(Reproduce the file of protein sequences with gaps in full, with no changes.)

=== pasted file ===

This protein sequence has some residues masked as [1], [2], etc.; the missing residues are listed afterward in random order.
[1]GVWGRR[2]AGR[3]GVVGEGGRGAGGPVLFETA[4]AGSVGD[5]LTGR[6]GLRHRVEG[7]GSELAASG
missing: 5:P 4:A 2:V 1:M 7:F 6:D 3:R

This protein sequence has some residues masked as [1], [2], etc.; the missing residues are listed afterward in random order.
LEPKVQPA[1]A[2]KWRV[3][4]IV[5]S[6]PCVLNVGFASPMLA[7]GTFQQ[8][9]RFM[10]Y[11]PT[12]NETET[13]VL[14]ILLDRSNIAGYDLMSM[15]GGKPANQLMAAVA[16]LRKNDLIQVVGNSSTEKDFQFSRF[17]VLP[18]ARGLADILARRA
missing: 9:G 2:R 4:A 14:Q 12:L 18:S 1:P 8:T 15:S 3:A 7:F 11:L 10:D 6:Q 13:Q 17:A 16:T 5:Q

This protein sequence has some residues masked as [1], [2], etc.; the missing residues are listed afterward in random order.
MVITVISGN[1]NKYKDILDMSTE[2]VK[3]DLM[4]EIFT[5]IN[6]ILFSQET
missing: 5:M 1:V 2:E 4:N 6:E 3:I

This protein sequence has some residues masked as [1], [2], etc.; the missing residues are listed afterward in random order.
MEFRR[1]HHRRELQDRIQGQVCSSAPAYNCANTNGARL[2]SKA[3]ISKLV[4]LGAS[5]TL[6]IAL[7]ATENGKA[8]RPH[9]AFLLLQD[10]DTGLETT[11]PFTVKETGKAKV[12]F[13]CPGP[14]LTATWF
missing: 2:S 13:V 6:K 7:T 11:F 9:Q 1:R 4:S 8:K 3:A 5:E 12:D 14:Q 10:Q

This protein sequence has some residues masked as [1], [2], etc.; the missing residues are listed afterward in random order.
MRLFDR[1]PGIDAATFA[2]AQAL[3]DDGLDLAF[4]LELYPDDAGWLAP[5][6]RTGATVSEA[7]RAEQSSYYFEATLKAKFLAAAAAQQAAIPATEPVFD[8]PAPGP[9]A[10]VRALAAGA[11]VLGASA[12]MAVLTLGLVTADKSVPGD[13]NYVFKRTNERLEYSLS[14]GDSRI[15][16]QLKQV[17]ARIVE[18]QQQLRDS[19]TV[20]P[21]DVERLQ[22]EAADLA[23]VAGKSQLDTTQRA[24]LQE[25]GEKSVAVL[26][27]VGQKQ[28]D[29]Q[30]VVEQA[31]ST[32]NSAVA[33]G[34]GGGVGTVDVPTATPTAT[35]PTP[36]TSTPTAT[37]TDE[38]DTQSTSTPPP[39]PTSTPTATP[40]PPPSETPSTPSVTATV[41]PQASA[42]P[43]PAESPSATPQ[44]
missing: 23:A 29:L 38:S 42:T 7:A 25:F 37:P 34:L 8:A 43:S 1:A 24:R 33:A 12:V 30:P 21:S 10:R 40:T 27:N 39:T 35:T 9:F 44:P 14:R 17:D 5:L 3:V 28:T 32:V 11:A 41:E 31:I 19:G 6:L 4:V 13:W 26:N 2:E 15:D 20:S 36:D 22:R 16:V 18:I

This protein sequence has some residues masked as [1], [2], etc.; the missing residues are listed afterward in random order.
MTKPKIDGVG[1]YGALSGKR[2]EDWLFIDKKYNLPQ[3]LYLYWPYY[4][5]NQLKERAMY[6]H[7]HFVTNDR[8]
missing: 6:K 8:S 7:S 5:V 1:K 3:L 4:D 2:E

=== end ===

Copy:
This protein sequence has some residues masked as [1], [2], etc.; the missing residues are listed afterward in random order.
[1]GVWGRR[2]AGR[3]GVVGEGGRGAGGPVLFETA[4]AGSVGD[5]LTGR[6]GLRHRVEG[7]GSELAASG
missing: 5:P 4:A 2:V 1:M 7:F 6:D 3:R

This protein sequence has some residues masked as [1], [2], etc.; the missing residues are listed afterward in random order.
LEPKVQPA[1]A[2]KWRV[3][4]IV[5]S[6]PCVLNVGFASPMLA[7]GTFQQ[8][9]RFM[10]Y[11]PT[12]NETET[13]VL[14]ILLDRSNIAGYDLMSM[15]GGKPANQLMAAVA[16]LRKNDLIQVVGNSSTEKDFQFSRF[17]VLP[18]ARGLADILARRA
missing: 9:G 2:R 4:A 14:Q 12:L 18:S 1:P 8:T 15:S 3:A 7:F 11:L 10:D 6:Q 13:Q 17:A 16:T 5:Q

This protein sequence has some residues masked as [1], [2], etc.; the missing residues are listed afterward in random order.
MVITVISGN[1]NKYKDILDMSTE[2]VK[3]DLM[4]EIFT[5]IN[6]ILFSQET
missing: 5:M 1:V 2:E 4:N 6:E 3:I

This protein sequence has some residues masked as [1], [2], etc.; the missing residues are listed afterward in random order.
MEFRR[1]HHRRELQDRIQGQVCSSAPAYNCANTNGARL[2]SKA[3]ISKLV[4]LGAS[5]TL[6]IAL[7]ATENGKA[8]RPH[9]AFLLLQD[10]DTGLETT[11]PFTVKETGKAKV[12]F[13]CPGP[14]LTATWF
missing: 2:S 13:V 6:K 7:T 11:F 9:Q 1:R 4:S 8:K 3:A 5:E 12:D 14:Q 10:Q

This protein sequence has some residues masked as [1], [2], etc.; the missing residues are listed afterward in random order.
MRLFDR[1]PGIDAATFA[2]AQAL[3]DDGLDLAF[4]LELYPDDAGWLAP[5][6]RTGATVSEA[7]RAEQSSYYFEATLKAKFLAAAAAQQAAIPATEPVFD[8]PAPGP[9]A[10]VRALAAGA[11]VLGASA[12]MAVLTLGLVTADKSVPGD[13]NYVFKRTNERLEYSLS[14]GDSRI[15][16]QLKQV[17]ARIVE[18]QQQLRDS[19]TV[20]P[21]DVERLQ[22]EAADLA[23]VAGKSQLDTTQRA[24]LQE[25]GEKSVAVL[26][27]VGQKQ[28]D[29]Q[30]VVEQA[31]ST[32]NSAVA[33]G[34]GGGVGTVDVPTATPTAT[35]PTP[36]TSTPTAT[37]TDE[38]DTQSTSTPPP[39]PTSTPTATP[40]PPPSETPSTPSVTATV[41]PQASA[42]P[43]PAESPSATPQ[44]
missing: 23:A 29:L 38:S 42:T 7:A 25:F 37:P 34:L 8:A 43:S 1:A 24:R 33:A 12:V 30:P 21:S 10:R 40:T 27:N 39:T 35:T 9:F 44:P 14:R 17:D 5:L 3:V 28:T 32:V 11:A 41:E 31:I 19:G 6:L 4:V 13:W 26:N 2:E 15:D 20:S 36:D 22:R 16:V 18:I

This protein sequence has some residues masked as [1], [2], etc.; the missing residues are listed afterward in random order.
MTKPKIDGVG[1]YGALSGKR[2]EDWLFIDKKYNLPQ[3]LYLYWPYY[4][5]NQLKERAMY[6]H[7]HFVTNDR[8]
missing: 6:K 8:S 7:S 5:V 1:K 3:L 4:D 2:E